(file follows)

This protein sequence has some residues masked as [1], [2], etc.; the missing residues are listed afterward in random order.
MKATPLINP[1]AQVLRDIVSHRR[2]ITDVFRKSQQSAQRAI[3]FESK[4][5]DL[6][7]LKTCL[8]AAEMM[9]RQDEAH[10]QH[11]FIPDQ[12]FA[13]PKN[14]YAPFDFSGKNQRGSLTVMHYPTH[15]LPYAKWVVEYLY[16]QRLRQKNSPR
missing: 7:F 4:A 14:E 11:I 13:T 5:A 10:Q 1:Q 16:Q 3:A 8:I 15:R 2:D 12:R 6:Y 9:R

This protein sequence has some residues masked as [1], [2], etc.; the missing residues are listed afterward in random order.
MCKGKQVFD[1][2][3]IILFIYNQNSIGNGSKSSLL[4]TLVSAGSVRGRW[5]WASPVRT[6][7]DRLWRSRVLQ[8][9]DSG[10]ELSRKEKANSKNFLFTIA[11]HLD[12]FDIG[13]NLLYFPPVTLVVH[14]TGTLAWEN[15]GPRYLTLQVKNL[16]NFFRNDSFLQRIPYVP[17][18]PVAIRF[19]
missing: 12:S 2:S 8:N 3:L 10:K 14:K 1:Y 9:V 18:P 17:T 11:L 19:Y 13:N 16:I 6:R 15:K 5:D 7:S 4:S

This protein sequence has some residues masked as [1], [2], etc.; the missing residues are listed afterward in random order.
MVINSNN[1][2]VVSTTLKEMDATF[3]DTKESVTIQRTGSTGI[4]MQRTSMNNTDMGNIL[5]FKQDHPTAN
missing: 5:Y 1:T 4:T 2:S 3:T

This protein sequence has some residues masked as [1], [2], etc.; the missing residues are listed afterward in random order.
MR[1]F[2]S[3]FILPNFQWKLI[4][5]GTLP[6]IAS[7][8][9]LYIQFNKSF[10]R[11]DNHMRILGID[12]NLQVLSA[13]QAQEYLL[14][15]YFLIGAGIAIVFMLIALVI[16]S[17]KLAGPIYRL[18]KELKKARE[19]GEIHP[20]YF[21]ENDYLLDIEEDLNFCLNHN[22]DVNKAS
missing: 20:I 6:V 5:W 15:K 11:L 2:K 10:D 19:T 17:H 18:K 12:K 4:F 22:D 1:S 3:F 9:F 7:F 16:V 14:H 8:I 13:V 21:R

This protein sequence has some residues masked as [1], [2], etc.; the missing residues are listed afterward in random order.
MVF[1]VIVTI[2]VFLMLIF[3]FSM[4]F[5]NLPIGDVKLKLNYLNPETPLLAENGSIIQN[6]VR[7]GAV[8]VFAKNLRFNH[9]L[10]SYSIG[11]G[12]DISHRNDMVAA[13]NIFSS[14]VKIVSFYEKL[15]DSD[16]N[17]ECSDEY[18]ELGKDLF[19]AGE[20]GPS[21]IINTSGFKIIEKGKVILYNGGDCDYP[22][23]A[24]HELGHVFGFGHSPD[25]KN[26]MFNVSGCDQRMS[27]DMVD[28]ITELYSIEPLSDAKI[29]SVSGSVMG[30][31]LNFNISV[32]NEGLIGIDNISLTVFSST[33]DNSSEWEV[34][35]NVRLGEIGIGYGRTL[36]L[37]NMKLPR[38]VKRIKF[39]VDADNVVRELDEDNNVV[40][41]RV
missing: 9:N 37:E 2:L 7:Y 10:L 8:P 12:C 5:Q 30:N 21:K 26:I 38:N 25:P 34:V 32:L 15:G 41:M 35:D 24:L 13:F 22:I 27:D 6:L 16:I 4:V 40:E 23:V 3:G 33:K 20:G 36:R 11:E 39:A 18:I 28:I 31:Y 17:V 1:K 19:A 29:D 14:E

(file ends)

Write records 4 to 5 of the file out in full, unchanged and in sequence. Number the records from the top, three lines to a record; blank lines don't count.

This protein sequence has some residues masked as [1], [2], etc.; the missing residues are listed afterward in random order.
MR[1]F[2]S[3]FILPNFQWKLI[4][5]GTLP[6]IAS[7][8][9]LYIQFNKSF[10]R[11]DNHMRILGID[12]NLQVLSA[13]QAQEYLL[14][15]YFLIGAGIAIVFMLIALVI[16]S[17]KLAGPIYRL[18]KELKKARE[19]GEIHP[20]YF[21]ENDYLLDIEEDLNFCLNHN[22]DVNKAS
missing: 20:I 6:V 5:W 15:K 11:L 2:K 10:D 19:T 17:H 18:K 12:K 4:F 22:D 1:S 3:F 9:F 7:F 16:V 14:H 8:I 13:V 21:R

This protein sequence has some residues masked as [1], [2], etc.; the missing residues are listed afterward in random order.
MVF[1]VIVTI[2]VFLMLIF[3]FSM[4]F[5]NLPIGDVKLKLNYLNPETPLLAENGSIIQN[6]VR[7]GAV[8]VFAKNLRFNH[9]L[10]SYSIG[11]G[12]DISHRNDMVAA[13]NIFSS[14]VKIVSFYEKL[15]DSD[16]N[17]ECSDEY[18]ELGKDLF[19]AGE[20]GPS[21]IINTSGFKIIEKGKVILYNGGDCDYP[22][23]A[24]HELGHVFGFGHSPD[25]KN[26]MFNVSGCDQRMS[27]DMVD[28]ITELYSIEPLSDAKI[29]SVSGSVMG[30][31]LNFNISV[32]NEGLIGIDNISLTVFSST[33]DNSSEWEV[34][35]NVRLGEIGIGYGRTL[36]L[37]NMKLPR[38]VKRIKF[39]VDADNVVRELDEDNNVV[40][41]RV
missing: 9:N 37:E 2:L 7:Y 10:L 8:P 12:C 5:Q 30:N 21:K 26:I 38:N 25:P 34:V 32:L 15:G 41:M 35:D 24:L 13:F 22:I 27:D 6:L 16:I 4:V 40:E 23:V 3:G 33:K 20:G 36:R 11:E 39:A 18:I 28:I 31:Y 17:V 1:K 19:A 29:D 14:E